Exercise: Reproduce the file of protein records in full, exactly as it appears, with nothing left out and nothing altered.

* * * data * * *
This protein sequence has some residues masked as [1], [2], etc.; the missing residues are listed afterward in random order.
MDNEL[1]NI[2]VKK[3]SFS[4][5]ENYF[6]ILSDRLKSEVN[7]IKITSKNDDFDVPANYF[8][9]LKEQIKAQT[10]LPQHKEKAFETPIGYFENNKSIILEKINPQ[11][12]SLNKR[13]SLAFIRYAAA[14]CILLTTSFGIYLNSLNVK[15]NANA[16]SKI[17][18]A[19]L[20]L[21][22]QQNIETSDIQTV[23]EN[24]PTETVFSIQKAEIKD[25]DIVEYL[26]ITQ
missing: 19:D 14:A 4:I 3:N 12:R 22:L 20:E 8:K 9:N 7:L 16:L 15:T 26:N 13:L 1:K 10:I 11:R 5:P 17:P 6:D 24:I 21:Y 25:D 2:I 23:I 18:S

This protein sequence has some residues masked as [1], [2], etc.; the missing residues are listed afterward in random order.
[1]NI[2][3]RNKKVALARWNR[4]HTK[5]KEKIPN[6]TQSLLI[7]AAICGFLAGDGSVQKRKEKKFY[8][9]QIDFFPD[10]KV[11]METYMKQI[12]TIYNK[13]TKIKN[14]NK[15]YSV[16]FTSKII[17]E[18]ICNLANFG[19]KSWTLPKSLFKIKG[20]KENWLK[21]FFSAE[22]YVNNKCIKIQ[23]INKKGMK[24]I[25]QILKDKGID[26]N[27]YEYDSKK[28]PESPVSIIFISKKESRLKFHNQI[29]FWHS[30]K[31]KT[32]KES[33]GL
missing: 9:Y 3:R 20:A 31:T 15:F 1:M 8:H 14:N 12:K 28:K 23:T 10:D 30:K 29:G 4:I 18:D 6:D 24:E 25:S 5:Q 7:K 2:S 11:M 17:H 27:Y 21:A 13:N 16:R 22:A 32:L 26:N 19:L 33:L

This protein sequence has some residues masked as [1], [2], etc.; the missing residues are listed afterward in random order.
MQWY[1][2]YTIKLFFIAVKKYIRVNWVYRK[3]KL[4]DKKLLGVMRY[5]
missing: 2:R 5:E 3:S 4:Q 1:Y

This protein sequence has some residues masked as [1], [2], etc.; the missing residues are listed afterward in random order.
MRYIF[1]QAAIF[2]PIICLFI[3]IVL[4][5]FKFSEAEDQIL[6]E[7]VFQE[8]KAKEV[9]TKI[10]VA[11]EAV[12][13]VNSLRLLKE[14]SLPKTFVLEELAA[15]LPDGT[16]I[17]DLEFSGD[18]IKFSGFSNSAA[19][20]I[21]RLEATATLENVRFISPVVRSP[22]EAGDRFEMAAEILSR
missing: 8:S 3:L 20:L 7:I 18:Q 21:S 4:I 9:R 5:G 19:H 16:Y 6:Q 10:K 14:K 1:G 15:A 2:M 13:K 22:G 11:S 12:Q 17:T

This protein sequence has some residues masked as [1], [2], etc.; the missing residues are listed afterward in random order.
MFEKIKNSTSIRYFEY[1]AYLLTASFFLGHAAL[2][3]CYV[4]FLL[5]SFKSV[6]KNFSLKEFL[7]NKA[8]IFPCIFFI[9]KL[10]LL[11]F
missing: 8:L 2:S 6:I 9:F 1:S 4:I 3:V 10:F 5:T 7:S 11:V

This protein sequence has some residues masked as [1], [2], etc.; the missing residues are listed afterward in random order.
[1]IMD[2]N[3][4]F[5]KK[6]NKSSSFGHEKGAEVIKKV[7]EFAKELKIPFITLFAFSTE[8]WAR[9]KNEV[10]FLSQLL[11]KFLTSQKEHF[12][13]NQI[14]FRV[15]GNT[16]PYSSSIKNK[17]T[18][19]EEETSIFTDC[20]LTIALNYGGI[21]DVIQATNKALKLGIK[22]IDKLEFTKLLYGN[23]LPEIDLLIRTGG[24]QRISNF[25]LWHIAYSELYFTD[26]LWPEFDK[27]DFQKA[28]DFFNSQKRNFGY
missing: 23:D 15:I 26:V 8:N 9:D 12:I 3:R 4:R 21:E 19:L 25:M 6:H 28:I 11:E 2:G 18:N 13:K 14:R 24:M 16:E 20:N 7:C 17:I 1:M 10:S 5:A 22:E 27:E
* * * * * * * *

This protein sequence has some residues masked as [1], [2], etc.; the missing residues are listed afterward in random order.
MDNEL[1]NI[2]VKK[3]SFS[4][5]ENYF[6]ILSDRLKSEVN[7]IKITSKNDDFDVPANYF[8][9]LKEQIKAQT[10]LPQHKEKAFETPIGYFENNKSIILEKINPQ[11][12]SLNKR[13]SLAFIRYAAA[14]CILLTTSFGIYLNSLNVK[15]NANA[16]SKI[17][18]A[19]L[20]L[21][22]QQNIETSDIQTV[23]EN[24]PTETVFSIQKAEIKD[25]DIVEYL[26]ITQ
missing: 19:D 14:A 4:I 3:N 12:R 22:L 20:E 8:K 9:N 7:L 16:L 15:T 26:N 13:L 1:K 10:I 11:R 5:P 17:P 6:D 24:I 21:Y 25:D 2:I 23:I 18:S

This protein sequence has some residues masked as [1], [2], etc.; the missing residues are listed afterward in random order.
[1]NI[2][3]RNKKVALARWNR[4]HTK[5]KEKIPN[6]TQSLLI[7]AAICGFLAGDGSVQKRKEKKFY[8][9]QIDFFPD[10]KV[11]METYMKQI[12]TIYNK[13]TKIKN[14]NK[15]YSV[16]FTSKII[17]E[18]ICNLANFG[19]KSWTLPKSLFKIKG[20]KENWLK[21]FFSAE[22]YVNNKCIKIQ[23]INKKGMK[24]I[25]QILKDKGID[26]N[27]YEYDSKK[28]PESPVSIIFISKKESRLKFHNQI[29]FWHS[30]K[31]KT[32]KES[33]GL
missing: 9:Y 3:R 20:A 31:T 15:F 1:M 8:H 14:N 12:K 28:K 23:T 10:D 30:K 29:G 4:I 18:D 6:D 24:E 25:S 5:Q 7:K 2:S 11:M 17:H 27:Y 21:A 13:N 16:R 22:A 32:L 26:N 19:L 33:L

This protein sequence has some residues masked as [1], [2], etc.; the missing residues are listed afterward in random order.
MQWY[1][2]YTIKLFFIAVKKYIRVNWVYRK[3]KL[4]DKKLLGVMRY[5]
missing: 2:R 5:E 3:S 4:Q 1:Y

This protein sequence has some residues masked as [1], [2], etc.; the missing residues are listed afterward in random order.
MRYIF[1]QAAIF[2]PIICLFI[3]IVL[4][5]FKFSEAEDQIL[6]E[7]VFQE[8]KAKEV[9]TKI[10]VA[11]EAV[12][13]VNSLRLLKE[14]SLPKTFVLEELAA[15]LPDGT[16]I[17]DLEFSGD[18]IKFSGFSNSAA[19][20]I[21]RLEATATLENVRFISPVVRSP[22]EAGDRFEMAAEILSR
missing: 8:S 3:L 20:L 7:I 18:Q 21:S 4:I 9:R 5:G 19:H 16:Y 6:Q 10:K 14:K 1:G 15:A 2:M 13:K 22:G 11:S 12:Q 17:T

This protein sequence has some residues masked as [1], [2], etc.; the missing residues are listed afterward in random order.
MFEKIKNSTSIRYFEY[1]AYLLTASFFLGHAAL[2][3]CYV[4]FLL[5]SFKSV[6]KNFSLKEFL[7]NKA[8]IFPCIFFI[9]KL[10]LL[11]F
missing: 8:L 2:S 6:I 9:F 1:S 4:I 3:V 10:F 5:T 7:S 11:V

This protein sequence has some residues masked as [1], [2], etc.; the missing residues are listed afterward in random order.
[1]IMD[2]N[3][4]F[5]KK[6]NKSSSFGHEKGAEVIKKV[7]EFAKELKIPFITLFAFSTE[8]WAR[9]KNEV[10]FLSQLL[11]KFLTSQKEHF[12][13]NQI[14]FRV[15]GNT[16]PYSSSIKNK[17]T[18][19]EEETSIFTDC[20]LTIALNYGGI[21]DVIQATNKALKLGIK[22]IDKLEFTKLLYGN[23]LPEIDLLIRTGG[24]QRISNF[25]LWHIAYSELYFTD[26]LWPEFDK[27]DFQKA[28]DFFNSQKRNFGY
missing: 23:D 15:I 26:V 8:N 9:D 12:I 3:R 4:R 21:E 19:L 25:M 6:H 28:I 11:E 2:G 18:N 13:K 14:R 24:M 16:E 20:N 7:C 17:I 1:M 10:S 5:A 22:E 27:E